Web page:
4 Difficulty levels
10 Stages (loopable)
Ship speed fixed
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Developed by Toaplan
Published by Banpresto in 1996
Here it is, the spiritual sequel to Toaplan's seminal Tiger-Heli, or at least half of it. Half, you wonder? Yes, Twin Cobra is none other than the US/world version of the Japanese Kyūkyoku Tiger, which by all means is the "legitimate" spiritual sequel. Imagine the same relation that exists between Konami's Salamander and Life Force and you'll get the picture, even though the differences between Kyūkyoku Tiger and Twin Cobra are much more subtle, graphically speaking. The main draw for me, however, is the fact that Twin Cobra is the easier of the two, and therefore a much more approachable game for regular shmuppers. That doesn't mean it's a walk in the park though.
Twin Cobra is 1/3 of the Toaplan Shooting Battle compilation released for the Japanese Playstation, which also has Tiger-Heli and Kyūkyoku Tiger. Publisher Banpresto provided a nice home package that makes this disc a very sought after item for shmup fans, especially those who appreciate the early Toaplan verticals. The game is entirely customizable (TATE available) and includes an additional option for an arranged soundtrack, complete with a new set of sound effects. I will gladly join the choir that preaches that Kyūkyoku Tiger/Twin Cobra is one of the cornerstones in the history of vertical shooters. A perfect evolution from Tiger-Heli, it established the mold to be used for years by Toaplan and a handful of other companies, with an undeniable influence that makes it a mandatory experience for everyone who wants to really get to know the genre.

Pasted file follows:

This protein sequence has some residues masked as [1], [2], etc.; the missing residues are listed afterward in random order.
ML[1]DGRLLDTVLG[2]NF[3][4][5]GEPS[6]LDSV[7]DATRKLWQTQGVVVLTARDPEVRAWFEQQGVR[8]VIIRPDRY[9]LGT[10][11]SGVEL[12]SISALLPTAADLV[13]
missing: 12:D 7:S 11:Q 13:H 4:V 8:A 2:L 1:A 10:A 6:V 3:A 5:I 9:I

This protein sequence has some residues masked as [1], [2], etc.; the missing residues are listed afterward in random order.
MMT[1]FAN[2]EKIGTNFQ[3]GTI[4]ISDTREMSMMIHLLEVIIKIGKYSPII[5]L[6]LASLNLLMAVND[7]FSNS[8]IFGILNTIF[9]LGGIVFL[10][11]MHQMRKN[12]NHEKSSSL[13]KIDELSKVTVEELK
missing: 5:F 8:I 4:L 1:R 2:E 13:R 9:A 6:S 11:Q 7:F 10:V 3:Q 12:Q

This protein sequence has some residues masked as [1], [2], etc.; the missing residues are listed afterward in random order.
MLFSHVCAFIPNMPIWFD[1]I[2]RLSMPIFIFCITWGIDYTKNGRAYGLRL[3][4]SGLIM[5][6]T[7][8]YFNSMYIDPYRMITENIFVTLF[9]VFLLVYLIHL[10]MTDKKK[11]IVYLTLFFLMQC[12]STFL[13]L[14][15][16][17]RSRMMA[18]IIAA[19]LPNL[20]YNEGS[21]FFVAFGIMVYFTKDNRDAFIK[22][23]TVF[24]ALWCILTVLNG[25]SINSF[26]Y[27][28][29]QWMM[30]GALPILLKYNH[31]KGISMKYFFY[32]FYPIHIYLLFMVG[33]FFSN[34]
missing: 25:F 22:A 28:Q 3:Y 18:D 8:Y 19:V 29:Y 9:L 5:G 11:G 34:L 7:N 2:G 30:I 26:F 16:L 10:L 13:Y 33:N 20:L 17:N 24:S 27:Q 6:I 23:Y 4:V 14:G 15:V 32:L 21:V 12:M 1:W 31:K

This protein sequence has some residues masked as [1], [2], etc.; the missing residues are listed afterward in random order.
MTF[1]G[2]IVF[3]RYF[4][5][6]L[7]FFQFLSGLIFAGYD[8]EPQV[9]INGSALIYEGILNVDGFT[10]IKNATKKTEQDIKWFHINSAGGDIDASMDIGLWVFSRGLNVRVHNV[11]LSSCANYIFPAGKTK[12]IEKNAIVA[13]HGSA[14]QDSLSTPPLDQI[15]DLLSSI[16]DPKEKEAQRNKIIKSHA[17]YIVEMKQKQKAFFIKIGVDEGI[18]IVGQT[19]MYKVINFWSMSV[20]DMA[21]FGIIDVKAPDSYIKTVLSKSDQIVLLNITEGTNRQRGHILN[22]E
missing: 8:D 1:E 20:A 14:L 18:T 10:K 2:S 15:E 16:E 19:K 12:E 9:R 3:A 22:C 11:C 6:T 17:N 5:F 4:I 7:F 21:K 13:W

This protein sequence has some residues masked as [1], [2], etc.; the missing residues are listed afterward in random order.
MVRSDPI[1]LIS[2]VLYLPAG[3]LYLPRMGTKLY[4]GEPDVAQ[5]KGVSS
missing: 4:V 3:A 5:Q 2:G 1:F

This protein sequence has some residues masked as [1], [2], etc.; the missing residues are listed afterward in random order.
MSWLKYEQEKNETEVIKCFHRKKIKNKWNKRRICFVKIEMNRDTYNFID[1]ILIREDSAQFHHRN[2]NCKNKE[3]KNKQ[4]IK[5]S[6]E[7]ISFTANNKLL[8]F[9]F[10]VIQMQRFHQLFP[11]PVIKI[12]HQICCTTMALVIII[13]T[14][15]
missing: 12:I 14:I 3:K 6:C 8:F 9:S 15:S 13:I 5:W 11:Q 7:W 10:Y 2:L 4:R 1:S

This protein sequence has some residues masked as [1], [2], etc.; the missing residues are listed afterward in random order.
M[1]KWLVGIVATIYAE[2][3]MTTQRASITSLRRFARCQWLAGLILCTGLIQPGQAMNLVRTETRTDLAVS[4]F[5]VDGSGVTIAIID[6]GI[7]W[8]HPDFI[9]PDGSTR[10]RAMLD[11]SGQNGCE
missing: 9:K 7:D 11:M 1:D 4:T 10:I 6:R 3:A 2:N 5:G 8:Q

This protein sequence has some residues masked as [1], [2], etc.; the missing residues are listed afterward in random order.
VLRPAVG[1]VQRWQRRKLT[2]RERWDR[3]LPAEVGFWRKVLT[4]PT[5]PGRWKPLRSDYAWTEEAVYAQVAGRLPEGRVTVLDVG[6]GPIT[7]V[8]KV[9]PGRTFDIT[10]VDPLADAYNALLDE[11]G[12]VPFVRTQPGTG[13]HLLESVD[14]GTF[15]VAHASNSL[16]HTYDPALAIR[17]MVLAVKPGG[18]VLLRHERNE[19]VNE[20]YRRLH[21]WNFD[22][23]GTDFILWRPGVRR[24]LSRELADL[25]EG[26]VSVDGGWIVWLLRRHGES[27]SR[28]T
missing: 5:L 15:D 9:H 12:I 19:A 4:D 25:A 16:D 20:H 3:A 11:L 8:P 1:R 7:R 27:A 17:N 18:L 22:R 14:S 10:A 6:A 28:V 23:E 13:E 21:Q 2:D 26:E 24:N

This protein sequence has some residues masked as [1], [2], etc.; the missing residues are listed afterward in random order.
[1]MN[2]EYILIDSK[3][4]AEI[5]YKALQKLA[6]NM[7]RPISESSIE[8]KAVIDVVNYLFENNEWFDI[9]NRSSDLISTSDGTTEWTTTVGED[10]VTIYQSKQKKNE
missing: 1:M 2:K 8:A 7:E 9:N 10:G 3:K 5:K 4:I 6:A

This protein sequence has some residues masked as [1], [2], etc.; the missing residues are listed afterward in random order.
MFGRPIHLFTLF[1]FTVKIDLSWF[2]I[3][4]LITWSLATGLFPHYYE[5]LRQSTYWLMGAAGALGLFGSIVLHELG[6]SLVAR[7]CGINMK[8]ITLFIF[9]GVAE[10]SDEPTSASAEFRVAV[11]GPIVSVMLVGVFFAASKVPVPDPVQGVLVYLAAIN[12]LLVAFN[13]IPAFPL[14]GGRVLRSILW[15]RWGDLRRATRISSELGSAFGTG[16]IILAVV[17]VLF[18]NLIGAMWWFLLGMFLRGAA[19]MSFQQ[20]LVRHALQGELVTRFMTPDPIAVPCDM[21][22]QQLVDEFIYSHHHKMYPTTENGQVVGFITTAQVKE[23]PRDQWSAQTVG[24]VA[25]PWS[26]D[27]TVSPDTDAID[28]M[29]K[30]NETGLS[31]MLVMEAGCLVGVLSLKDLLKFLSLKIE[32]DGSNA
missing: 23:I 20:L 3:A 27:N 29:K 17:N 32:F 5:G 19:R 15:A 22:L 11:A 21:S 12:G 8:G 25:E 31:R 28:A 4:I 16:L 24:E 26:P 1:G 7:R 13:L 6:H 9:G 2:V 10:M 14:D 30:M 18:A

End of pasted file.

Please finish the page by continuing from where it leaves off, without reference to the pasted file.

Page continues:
The PS1 port of Twin Cobra is just like the Arcade original, and the game stood the test of time gracefully. Take off from a base carrier and blast your way through ten stages of relentless enemy forces. Tanks, choppers and deadly turrets await you, all of them firing this very same yellow bullet of death. It's old school challenge for men, it's brute force against the hardest military odds, and it's definitely up there if you want to select a game to represent Toaplan's finest hour. You could say that Twin Cobra is all about gameplay and challenge, but the soundtrack is definitely one of the most memorable early displays of great shmup music. Graphics are not fancy, but they're decent for a 1987 game and that's fine by me.
On its way to victory, the hero chopper has four weapons at its disposal: vulcan (red), laser (green), spread (blue) and a four-way shot (yellow). Changing the weapon from the default vulcan to any of the others is made by taking the cycling colored circle released by the carrier choppers, which also bring the S power-up and the B item for extra bombs. It takes a good number of S icons to max out the weapon, while bombs have a delay between their deployment and the time they hit the ground, neutralizing bullets and damaging everything within its radius blast. And that's it for basic gameplay: fire with one button, bomb with the other. As a rudimentary but effective scoring mechanic, get stars released by ground targets in order to win an end-of-stage bonus (number of stars collected × 3.000 points). Don't be greedy when things get hectic, the most important thing is survival through memorizing the terrain, learning enemy patterns and dancing around bullets in order to survive.